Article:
Coffee retailers such as Starbucks and Costa Coffee have been under increased pressure to reduce the amount of waste created from disposable coffee cups, but a freedom of information request by the Press Association has revealed that the NHS has used over 600m disposable coffee cups since 2013.
The NHS use disposable coffee cups for hot and cold drinks, as well as for dispensing medicine.
The data follows the annual report from the chief medical officer, Prof Dame Sally Davies, which found that in 2016/17 over 590,000 tonnes from NHS providers in England alone was created, which is more than the entire municipal waste from some European countries like Cyprus and Luxembourg.
Her report also stated that it is a legal requirement for NHS trusts to consider the waste hierarchy and ‘strive to move away from disposal and progress to energy recovery, recycling, reuse and ultimately reduction/elimination.’
Hospitals are now reintroducing china crockery in a bid to reduce these numbers. The Royal Free London NHS Foundation Trust said: ‘This not only improves the patient experience but reduces waste volumes.’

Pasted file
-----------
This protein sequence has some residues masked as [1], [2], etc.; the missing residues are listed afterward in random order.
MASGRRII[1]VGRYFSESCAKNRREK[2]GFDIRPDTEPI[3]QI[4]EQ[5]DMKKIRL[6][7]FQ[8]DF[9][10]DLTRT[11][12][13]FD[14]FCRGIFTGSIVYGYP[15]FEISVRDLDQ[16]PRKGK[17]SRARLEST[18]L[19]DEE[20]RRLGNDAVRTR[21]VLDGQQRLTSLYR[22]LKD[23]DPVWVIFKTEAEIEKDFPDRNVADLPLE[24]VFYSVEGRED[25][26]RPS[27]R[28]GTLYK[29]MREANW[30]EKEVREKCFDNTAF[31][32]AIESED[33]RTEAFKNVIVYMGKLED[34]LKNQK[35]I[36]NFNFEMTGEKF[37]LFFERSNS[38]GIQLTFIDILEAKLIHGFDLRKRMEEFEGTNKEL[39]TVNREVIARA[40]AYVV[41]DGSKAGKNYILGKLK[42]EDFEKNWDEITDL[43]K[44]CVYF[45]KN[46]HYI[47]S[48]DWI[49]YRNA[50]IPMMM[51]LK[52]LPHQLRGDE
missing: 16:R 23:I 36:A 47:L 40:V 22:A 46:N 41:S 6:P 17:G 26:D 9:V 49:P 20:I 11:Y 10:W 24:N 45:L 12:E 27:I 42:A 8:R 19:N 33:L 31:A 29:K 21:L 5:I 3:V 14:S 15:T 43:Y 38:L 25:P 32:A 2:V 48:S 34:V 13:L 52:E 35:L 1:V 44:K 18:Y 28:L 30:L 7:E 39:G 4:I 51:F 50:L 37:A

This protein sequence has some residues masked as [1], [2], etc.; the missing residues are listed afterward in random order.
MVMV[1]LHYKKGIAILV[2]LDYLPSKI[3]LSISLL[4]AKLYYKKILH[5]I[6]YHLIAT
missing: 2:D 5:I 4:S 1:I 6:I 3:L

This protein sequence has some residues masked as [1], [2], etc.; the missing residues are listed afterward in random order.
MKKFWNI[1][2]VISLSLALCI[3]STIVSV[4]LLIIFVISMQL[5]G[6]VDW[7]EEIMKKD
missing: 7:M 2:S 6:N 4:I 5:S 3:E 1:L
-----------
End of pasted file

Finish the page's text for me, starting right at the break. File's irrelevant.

Louise Edge, senior oceans campaigner at Greenpeace UK, said: ‘We all know we’re using far too much throwaway plastic, but these huge figures demonstrate just how out of control our relationship with single-use plastic has become.
‘In the last five years the health service has used half a billion disposable cups – they can’t all be captured and recycled, so it’s time for the government to step in and help suppliers find viable solutions.’
Dr Sue Kinsey, senior pollution policy officer at the Marine Conservation Society, said: ‘If it really is an impossibility to wash cups, at the very least the service should move away from using polystyrene, which is not easily recyclable, and move to a system where cups are collected and recycled.’
One London trust, Guy’s and St Thomas’, purchased almost 30m cups over the period.
A spokesman for Guy’s and St Thomas’ NHS Foundation Trust said: ‘Guy’s and St Thomas’ is one of the biggest trusts in the country and includes a large dental hospital where a high number of plastic cups are used in a clinical setting.’